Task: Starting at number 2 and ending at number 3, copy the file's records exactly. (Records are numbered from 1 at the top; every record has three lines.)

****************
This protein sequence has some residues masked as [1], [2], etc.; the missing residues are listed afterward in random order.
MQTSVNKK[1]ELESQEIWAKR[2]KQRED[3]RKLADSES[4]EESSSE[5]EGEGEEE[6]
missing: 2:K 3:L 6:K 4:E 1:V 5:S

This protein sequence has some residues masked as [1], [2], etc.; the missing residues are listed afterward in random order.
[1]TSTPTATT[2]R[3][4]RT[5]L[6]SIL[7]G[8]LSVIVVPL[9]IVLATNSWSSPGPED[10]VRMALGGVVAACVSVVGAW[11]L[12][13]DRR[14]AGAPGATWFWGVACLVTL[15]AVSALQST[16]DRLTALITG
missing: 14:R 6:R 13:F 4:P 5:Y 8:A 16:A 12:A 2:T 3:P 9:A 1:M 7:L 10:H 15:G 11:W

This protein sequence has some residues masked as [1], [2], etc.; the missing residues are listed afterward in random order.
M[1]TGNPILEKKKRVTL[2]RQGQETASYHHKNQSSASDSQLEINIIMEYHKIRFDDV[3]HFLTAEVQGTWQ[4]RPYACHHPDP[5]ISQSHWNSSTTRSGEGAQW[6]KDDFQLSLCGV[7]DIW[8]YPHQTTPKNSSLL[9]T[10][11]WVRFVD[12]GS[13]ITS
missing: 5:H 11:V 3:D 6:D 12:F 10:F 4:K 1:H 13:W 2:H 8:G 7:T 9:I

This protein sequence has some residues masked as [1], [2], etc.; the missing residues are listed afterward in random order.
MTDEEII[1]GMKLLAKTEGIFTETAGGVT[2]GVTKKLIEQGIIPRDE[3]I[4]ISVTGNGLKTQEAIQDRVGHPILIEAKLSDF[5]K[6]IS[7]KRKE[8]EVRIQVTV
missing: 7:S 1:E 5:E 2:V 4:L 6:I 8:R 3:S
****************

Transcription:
This protein sequence has some residues masked as [1], [2], etc.; the missing residues are listed afterward in random order.
[1]TSTPTATT[2]R[3][4]RT[5]L[6]SIL[7]G[8]LSVIVVPL[9]IVLATNSWSSPGPED[10]VRMALGGVVAACVSVVGAW[11]L[12][13]DRR[14]AGAPGATWFWGVACLVTL[15]AVSALQST[16]DRLTALITG
missing: 14:R 6:R 13:F 4:P 5:Y 8:A 16:A 12:A 2:T 3:P 9:A 1:M 7:L 10:H 15:G 11:W

This protein sequence has some residues masked as [1], [2], etc.; the missing residues are listed afterward in random order.
M[1]TGNPILEKKKRVTL[2]RQGQETASYHHKNQSSASDSQLEINIIMEYHKIRFDDV[3]HFLTAEVQGTWQ[4]RPYACHHPDP[5]ISQSHWNSSTTRSGEGAQW[6]KDDFQLSLCGV[7]DIW[8]YPHQTTPKNSSLL[9]T[10][11]WVRFVD[12]GS[13]ITS
missing: 5:H 11:V 3:D 6:D 12:F 10:F 4:K 1:H 13:W 2:H 8:G 7:T 9:I